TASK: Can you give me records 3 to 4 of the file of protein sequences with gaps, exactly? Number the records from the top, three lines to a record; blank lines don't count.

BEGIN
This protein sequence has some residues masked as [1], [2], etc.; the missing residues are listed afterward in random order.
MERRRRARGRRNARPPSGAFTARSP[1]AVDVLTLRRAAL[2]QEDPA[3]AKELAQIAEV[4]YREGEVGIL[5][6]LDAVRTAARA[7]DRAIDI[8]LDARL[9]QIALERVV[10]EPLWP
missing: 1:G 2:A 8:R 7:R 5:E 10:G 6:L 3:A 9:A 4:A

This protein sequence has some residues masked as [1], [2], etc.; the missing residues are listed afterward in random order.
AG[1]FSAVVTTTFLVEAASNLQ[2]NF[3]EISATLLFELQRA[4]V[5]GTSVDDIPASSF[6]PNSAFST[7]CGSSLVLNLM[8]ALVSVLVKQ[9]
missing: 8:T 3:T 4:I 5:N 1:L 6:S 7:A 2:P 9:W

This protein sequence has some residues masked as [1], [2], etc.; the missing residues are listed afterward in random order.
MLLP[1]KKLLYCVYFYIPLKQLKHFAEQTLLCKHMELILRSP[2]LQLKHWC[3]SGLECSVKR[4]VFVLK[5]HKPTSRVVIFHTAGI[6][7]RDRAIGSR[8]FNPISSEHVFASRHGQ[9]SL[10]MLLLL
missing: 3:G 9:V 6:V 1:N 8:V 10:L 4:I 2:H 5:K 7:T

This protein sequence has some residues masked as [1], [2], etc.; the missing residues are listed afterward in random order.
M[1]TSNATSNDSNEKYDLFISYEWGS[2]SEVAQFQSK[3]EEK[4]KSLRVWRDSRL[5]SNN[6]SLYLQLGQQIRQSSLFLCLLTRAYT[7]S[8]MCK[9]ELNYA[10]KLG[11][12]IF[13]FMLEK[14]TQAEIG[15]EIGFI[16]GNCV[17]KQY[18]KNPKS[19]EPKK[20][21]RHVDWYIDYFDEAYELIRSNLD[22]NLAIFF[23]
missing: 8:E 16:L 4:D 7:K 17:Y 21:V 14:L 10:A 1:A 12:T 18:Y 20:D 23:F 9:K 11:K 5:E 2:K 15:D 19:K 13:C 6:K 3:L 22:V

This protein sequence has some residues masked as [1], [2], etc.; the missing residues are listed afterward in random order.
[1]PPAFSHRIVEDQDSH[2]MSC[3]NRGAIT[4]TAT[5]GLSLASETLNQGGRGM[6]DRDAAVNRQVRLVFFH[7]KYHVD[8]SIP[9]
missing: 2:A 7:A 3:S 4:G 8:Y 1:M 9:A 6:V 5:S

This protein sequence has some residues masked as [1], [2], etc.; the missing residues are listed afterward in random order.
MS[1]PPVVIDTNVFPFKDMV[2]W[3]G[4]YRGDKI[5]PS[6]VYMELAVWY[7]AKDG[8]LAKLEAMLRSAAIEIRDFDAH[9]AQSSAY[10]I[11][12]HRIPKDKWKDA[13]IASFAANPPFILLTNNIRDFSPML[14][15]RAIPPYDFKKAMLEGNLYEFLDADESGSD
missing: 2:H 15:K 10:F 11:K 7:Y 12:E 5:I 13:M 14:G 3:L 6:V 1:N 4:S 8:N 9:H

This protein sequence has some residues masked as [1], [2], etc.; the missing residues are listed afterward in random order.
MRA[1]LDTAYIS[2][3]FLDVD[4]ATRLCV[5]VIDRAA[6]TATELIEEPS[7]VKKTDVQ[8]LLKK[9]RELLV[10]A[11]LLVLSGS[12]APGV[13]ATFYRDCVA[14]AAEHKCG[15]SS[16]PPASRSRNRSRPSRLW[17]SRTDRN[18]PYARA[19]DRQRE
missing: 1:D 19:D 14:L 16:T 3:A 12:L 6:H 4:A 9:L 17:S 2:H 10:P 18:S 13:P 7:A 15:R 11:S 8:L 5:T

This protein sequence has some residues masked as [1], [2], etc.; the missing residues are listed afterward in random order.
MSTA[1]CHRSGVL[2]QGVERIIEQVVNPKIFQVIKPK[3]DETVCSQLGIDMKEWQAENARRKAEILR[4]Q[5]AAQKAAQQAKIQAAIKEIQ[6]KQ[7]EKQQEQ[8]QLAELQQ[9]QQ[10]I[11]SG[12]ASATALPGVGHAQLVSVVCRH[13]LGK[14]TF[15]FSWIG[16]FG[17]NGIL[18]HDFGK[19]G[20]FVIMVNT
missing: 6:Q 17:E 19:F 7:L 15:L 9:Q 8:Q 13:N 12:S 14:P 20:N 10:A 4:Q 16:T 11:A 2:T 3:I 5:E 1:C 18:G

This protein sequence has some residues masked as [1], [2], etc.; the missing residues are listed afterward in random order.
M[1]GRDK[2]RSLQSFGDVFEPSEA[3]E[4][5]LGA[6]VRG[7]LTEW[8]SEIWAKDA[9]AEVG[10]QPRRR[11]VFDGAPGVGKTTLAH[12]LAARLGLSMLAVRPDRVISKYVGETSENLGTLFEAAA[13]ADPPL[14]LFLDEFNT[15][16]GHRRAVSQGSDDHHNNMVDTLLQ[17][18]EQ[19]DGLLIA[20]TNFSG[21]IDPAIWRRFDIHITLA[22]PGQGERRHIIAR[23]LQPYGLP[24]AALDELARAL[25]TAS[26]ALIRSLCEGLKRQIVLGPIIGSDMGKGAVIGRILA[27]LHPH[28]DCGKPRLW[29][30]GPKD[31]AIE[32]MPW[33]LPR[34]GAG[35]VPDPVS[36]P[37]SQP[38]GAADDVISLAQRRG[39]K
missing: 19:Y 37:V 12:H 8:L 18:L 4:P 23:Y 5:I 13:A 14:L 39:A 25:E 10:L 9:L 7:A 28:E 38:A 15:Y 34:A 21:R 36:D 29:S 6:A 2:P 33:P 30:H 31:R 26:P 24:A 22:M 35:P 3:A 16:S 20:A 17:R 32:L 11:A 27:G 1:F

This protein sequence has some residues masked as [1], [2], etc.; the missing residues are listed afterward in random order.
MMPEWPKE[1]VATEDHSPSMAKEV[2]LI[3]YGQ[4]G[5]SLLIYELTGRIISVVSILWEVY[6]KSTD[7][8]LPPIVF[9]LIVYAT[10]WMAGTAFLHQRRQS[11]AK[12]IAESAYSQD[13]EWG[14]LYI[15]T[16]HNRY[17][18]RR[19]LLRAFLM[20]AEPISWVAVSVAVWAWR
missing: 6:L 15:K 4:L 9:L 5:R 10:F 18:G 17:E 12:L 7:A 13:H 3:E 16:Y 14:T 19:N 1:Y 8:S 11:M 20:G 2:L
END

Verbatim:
This protein sequence has some residues masked as [1], [2], etc.; the missing residues are listed afterward in random order.
MLLP[1]KKLLYCVYFYIPLKQLKHFAEQTLLCKHMELILRSP[2]LQLKHWC[3]SGLECSVKR[4]VFVLK[5]HKPTSRVVIFHTAGI[6][7]RDRAIGSR[8]FNPISSEHVFASRHGQ[9]SL[10]MLLLL
missing: 3:G 9:V 6:V 1:N 8:V 10:L 4:I 2:H 5:K 7:T

This protein sequence has some residues masked as [1], [2], etc.; the missing residues are listed afterward in random order.
M[1]TSNATSNDSNEKYDLFISYEWGS[2]SEVAQFQSK[3]EEK[4]KSLRVWRDSRL[5]SNN[6]SLYLQLGQQIRQSSLFLCLLTRAYT[7]S[8]MCK[9]ELNYA[10]KLG[11][12]IF[13]FMLEK[14]TQAEIG[15]EIGFI[16]GNCV[17]KQY[18]KNPKS[19]EPKK[20][21]RHVDWYIDYFDEAYELIRSNLD[22]NLAIFF[23]
missing: 8:E 16:L 4:D 7:K 17:Y 21:V 14:L 10:A 1:A 12:T 18:Y 20:D 23:F 9:K 11:K 5:E 2:K 15:D 19:K 13:C 6:K 3:L 22:V